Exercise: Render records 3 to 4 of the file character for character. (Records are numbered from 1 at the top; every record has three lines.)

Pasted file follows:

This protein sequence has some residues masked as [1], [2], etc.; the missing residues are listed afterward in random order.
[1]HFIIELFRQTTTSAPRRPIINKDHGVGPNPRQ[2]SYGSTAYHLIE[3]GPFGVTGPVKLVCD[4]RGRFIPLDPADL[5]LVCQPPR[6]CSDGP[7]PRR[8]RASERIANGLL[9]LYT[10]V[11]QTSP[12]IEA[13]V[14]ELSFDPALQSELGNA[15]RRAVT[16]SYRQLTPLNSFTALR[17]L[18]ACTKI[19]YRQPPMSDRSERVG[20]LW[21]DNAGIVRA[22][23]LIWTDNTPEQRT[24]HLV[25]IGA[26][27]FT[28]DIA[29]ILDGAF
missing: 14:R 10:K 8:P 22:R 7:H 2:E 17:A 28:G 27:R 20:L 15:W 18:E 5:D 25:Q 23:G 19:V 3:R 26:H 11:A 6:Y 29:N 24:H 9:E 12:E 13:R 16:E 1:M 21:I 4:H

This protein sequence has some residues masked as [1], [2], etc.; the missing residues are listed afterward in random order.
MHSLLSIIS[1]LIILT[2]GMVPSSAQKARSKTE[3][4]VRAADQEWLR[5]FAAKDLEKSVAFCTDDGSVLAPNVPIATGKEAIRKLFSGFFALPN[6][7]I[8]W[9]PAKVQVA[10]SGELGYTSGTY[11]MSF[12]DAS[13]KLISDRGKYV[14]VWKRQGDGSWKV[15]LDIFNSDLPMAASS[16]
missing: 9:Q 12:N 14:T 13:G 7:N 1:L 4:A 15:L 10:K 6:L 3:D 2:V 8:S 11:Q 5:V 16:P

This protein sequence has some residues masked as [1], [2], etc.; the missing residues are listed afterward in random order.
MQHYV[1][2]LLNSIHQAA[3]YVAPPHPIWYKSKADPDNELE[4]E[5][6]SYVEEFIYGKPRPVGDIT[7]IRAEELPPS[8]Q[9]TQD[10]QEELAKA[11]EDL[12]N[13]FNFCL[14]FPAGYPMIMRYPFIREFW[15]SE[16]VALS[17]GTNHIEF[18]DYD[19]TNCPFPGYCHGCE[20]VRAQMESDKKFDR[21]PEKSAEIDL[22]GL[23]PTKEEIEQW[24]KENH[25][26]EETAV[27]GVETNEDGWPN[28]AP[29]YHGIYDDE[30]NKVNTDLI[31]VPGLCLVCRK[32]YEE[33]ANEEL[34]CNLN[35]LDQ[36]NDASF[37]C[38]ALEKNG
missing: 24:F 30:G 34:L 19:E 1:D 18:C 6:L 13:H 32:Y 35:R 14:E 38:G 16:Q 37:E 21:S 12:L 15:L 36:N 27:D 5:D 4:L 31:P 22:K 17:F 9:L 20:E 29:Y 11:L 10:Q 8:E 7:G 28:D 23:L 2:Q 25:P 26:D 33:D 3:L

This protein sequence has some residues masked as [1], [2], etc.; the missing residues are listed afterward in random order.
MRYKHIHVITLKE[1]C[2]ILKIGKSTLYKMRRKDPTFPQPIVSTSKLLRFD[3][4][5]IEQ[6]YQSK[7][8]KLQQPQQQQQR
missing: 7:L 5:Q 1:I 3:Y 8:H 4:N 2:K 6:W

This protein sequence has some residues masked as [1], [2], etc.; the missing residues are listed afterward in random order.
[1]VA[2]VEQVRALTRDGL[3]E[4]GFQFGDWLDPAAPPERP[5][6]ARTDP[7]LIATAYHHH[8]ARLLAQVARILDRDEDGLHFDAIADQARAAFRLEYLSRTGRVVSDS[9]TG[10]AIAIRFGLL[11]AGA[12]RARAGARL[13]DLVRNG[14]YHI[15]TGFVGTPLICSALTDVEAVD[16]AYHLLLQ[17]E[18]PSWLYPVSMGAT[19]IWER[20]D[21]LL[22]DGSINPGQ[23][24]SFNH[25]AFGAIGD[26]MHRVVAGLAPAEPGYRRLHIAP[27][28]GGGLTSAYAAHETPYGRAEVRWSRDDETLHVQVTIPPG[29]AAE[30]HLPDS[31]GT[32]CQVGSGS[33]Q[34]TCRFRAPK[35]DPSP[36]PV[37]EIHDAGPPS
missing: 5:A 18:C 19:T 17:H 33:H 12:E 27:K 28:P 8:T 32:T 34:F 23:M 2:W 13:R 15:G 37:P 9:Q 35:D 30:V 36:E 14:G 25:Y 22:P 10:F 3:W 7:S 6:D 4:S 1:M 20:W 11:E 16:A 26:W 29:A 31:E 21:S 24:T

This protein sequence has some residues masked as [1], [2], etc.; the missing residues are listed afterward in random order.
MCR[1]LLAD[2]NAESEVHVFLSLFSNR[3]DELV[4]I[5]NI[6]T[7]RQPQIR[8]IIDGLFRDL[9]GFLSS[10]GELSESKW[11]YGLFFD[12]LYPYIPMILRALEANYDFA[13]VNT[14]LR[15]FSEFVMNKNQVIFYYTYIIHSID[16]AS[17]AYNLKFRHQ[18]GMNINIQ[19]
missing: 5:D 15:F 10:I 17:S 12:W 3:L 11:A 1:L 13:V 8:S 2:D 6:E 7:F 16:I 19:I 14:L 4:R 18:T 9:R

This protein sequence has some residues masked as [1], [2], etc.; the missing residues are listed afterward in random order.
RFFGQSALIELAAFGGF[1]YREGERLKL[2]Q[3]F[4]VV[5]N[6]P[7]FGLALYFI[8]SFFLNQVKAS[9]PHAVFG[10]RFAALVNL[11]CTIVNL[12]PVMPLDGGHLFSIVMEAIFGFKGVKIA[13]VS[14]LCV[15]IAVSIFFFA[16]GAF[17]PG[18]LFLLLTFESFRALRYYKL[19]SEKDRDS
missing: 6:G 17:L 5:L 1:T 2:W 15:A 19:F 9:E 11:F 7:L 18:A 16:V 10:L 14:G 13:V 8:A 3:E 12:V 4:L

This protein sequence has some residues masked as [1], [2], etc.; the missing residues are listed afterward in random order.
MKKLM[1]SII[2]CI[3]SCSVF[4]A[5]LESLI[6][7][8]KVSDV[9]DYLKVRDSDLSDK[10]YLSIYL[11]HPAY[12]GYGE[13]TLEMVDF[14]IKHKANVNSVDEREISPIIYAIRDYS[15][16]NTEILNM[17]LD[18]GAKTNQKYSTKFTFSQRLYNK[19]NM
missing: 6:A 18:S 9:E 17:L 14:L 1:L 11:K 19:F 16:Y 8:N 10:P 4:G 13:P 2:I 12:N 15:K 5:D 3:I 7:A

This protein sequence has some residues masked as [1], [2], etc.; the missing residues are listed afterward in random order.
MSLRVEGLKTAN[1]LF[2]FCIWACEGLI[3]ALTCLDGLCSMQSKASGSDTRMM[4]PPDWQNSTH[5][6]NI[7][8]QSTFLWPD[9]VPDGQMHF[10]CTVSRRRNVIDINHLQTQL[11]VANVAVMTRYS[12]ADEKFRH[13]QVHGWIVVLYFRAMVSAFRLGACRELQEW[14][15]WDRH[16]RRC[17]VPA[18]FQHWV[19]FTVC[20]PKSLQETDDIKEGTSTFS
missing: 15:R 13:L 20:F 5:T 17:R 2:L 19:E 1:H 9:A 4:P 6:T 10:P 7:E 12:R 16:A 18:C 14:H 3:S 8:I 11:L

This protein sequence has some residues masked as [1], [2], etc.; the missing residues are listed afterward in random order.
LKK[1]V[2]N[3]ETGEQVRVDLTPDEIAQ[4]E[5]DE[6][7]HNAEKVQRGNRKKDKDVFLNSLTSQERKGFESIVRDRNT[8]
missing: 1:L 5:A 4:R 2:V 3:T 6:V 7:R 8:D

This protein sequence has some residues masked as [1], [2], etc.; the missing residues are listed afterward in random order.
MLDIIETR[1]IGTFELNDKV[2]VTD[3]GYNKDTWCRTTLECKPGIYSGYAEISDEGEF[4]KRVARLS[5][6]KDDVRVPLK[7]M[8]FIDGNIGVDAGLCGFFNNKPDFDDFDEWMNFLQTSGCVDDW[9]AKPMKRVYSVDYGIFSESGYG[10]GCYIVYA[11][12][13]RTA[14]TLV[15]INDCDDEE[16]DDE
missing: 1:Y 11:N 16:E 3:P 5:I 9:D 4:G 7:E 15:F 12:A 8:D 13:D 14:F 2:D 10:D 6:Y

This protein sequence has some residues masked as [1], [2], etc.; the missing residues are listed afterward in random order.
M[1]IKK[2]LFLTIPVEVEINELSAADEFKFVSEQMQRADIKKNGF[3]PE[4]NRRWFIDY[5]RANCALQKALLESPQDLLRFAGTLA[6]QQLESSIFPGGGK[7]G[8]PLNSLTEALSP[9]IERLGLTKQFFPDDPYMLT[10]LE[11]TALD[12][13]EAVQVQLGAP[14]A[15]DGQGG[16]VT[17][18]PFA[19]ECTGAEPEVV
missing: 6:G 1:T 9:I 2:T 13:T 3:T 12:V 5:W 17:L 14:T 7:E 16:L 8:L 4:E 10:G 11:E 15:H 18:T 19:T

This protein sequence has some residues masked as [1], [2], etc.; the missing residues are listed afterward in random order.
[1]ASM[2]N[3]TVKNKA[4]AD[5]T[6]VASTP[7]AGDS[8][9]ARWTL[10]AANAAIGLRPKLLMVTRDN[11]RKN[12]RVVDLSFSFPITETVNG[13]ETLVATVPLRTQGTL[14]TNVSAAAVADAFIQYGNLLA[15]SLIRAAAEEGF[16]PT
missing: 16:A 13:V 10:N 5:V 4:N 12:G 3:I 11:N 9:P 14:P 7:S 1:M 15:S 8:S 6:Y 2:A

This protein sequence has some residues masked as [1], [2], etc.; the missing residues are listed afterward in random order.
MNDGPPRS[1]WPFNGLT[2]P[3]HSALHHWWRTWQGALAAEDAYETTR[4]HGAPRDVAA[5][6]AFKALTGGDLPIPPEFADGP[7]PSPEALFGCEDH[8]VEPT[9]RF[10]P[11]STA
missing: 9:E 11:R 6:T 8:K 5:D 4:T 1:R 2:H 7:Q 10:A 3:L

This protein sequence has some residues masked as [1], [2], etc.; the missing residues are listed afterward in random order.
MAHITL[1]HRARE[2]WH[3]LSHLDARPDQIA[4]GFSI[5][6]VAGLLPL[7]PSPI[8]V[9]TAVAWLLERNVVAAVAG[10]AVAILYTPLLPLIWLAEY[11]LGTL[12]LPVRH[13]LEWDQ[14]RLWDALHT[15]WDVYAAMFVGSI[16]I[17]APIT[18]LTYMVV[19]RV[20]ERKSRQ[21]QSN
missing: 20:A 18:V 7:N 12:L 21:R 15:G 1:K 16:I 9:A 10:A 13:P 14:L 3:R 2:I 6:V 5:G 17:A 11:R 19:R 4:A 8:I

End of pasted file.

This protein sequence has some residues masked as [1], [2], etc.; the missing residues are listed afterward in random order.
MQHYV[1][2]LLNSIHQAA[3]YVAPPHPIWYKSKADPDNELE[4]E[5][6]SYVEEFIYGKPRPVGDIT[7]IRAEELPPS[8]Q[9]TQD[10]QEELAKA[11]EDL[12]N[13]FNFCL[14]FPAGYPMIMRYPFIREFW[15]SE[16]VALS[17]GTNHIEF[18]DYD[19]TNCPFPGYCHGCE[20]VRAQMESDKKFDR[21]PEKSAEIDL[22]GL[23]PTKEEIEQW[24]KENH[25][26]EETAV[27]GVETNEDGWPN[28]AP[29]YHGIYDDE[30]NKVNTDLI[31]VPGLCLVCRK[32]YEE[33]ANEEL[34]CNLN[35]LDQ[36]NDASF[37]C[38]ALEKNG
missing: 24:F 30:G 34:L 19:E 1:D 18:C 6:L 13:H 32:Y 35:R 14:E 38:G 16:Q 37:E 21:S 12:L 15:L 36:N 27:D 5:D 4:L 31:P 22:K 17:F 9:L 20:E 29:Y 11:L 10:Q 8:E 7:G 28:D 23:L 2:Q 25:P 26:D 33:D 3:L

This protein sequence has some residues masked as [1], [2], etc.; the missing residues are listed afterward in random order.
MRYKHIHVITLKE[1]C[2]ILKIGKSTLYKMRRKDPTFPQPIVSTSKLLRFD[3][4][5]IEQ[6]YQSK[7][8]KLQQPQQQQQR
missing: 7:L 5:Q 1:I 3:Y 8:H 4:N 2:K 6:W